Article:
LOCKDOWN 3: JANUARY 2021
WillisPalmer is continuing to provide our expert social work and psychological services during lockdown. We are utilising technology alongside safe working practices in line with government guidance to enable us to continue supporting vulnerable children and families.

Call 01206 878178 to discuss your requirements.
Make an Enquiry
Contact Us

What is evidence based practice and why do we need to use it?

Harriet Jannetta, head of operations at WillisPalmer, on why evidence based practice is essential for social workers.

The Social Work Policy Institute defines evidence-based practice as: “A process in which the practitioner combines well-researched interventions with clinical experience and ethics, and client preferences and culture to guide and inform the delivery of treatments and services.”

What this actually means it that we need to extend the tools that we use to show that our practice actually is effective and to justify the actions and decisions that we take. Over the years we have all been caught up in the aftermath of high profile child abuse deaths and the question that is subsequently asked is invariably “how could this have happened yet again?”

The only way that we will begin to answer this question is if we recognise that social workers are part of an organisation and their behaviour is shaped by systemic influences. Human error on its own does not lead to serious case reviews, systemic failure plays a highly significant role. Therefore, we have to stop looking at the individual and consider the question “why did the action taken seem the sensible thing to do at the time?”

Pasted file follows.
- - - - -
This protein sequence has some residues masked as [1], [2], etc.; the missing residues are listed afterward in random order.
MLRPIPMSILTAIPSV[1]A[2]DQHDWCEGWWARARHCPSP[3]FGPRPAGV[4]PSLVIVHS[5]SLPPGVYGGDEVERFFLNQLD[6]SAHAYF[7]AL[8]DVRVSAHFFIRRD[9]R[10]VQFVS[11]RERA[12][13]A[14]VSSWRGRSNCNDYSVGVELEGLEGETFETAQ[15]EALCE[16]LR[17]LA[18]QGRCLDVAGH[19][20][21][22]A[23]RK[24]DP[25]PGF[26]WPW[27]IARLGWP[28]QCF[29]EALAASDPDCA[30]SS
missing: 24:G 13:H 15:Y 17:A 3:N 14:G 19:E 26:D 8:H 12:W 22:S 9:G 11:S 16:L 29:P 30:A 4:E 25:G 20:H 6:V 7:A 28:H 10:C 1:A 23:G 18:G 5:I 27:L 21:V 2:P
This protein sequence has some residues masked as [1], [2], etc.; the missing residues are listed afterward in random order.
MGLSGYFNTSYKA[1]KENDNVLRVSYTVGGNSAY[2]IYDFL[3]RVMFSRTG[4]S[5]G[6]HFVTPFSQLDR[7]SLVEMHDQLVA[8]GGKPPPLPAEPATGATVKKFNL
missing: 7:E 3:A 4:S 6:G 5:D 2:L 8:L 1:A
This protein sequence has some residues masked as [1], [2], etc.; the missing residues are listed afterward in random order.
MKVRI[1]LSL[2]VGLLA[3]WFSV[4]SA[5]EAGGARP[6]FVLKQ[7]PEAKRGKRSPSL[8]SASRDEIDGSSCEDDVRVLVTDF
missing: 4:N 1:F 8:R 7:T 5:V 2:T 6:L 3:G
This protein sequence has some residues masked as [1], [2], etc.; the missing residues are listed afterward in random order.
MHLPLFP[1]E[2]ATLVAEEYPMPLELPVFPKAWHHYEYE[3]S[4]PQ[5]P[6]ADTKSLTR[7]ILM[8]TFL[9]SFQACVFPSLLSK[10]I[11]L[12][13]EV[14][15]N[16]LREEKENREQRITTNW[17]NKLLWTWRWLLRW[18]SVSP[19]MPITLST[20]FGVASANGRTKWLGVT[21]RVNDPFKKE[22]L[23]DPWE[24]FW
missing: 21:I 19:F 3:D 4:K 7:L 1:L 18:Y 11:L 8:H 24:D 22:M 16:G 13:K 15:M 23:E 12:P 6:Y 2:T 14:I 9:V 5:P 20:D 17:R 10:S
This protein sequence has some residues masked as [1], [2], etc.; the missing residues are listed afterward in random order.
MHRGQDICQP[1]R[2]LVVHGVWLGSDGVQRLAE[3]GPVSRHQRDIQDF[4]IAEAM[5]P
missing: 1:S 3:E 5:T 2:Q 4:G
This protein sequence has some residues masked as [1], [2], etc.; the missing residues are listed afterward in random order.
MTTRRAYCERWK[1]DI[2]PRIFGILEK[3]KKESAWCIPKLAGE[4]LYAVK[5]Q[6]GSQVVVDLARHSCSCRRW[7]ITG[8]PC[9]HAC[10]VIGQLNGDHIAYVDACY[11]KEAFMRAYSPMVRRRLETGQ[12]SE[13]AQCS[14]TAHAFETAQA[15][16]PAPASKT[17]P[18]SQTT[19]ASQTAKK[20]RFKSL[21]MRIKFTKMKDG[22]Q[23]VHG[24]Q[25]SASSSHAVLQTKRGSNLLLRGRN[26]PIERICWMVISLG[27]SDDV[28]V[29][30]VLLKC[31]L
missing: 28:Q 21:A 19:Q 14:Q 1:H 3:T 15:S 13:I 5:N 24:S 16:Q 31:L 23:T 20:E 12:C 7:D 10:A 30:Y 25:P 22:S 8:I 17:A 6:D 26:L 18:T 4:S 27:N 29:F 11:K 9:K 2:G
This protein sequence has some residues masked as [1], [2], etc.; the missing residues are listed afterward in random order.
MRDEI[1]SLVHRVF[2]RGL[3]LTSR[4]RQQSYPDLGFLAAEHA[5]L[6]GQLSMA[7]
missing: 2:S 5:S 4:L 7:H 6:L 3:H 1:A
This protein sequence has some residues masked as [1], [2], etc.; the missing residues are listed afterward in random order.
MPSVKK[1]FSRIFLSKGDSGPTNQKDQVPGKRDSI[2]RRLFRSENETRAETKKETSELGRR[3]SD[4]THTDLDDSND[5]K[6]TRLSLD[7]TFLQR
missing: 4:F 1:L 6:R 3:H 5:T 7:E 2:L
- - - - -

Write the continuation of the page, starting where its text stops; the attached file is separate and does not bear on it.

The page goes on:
Improving practice involves identifying innovations that maximise the factors that contribute to good performance and minimise the factors that contribute to problematic practice. That is the reason why we need evidenced-based practice to help us improve performance and deliver better outcomes for families and children. It is that simple.

As social workers, we make very serious and potentially life-changing decisions about children’s lives and it is crucial that we think deeply and critically about the decisions and assumptions we make. We have an ethical obligation to base our professional judgement on the synthesis of well-researched empirical evidence. Rather than stagnating in a “this is how it’s always been done,” we need to evolve and to constantly be questioning the best way to engage and intervene.

“Evidenced-based practice is an approach to social work that includes the process of combining research knowledge, professional/clinical expertise, and client and community values, preferences and circumstances.  It is a dynamic and fluid process whereby practitioners continually seek, interpret, use, and evaluate the best available information in an effort to make the best practice decisions in social work.” Council on Social Work Education.

The importance of the above quote is that it clearly places the responsibility on us as social workers to keep up-to-date with research and to continuously look at our own professional development. The truth is that models of intervention are developing all the time and in order for us to provide the best services to our children and families we have an ethical duty to ensure they receive the best possible outcomes.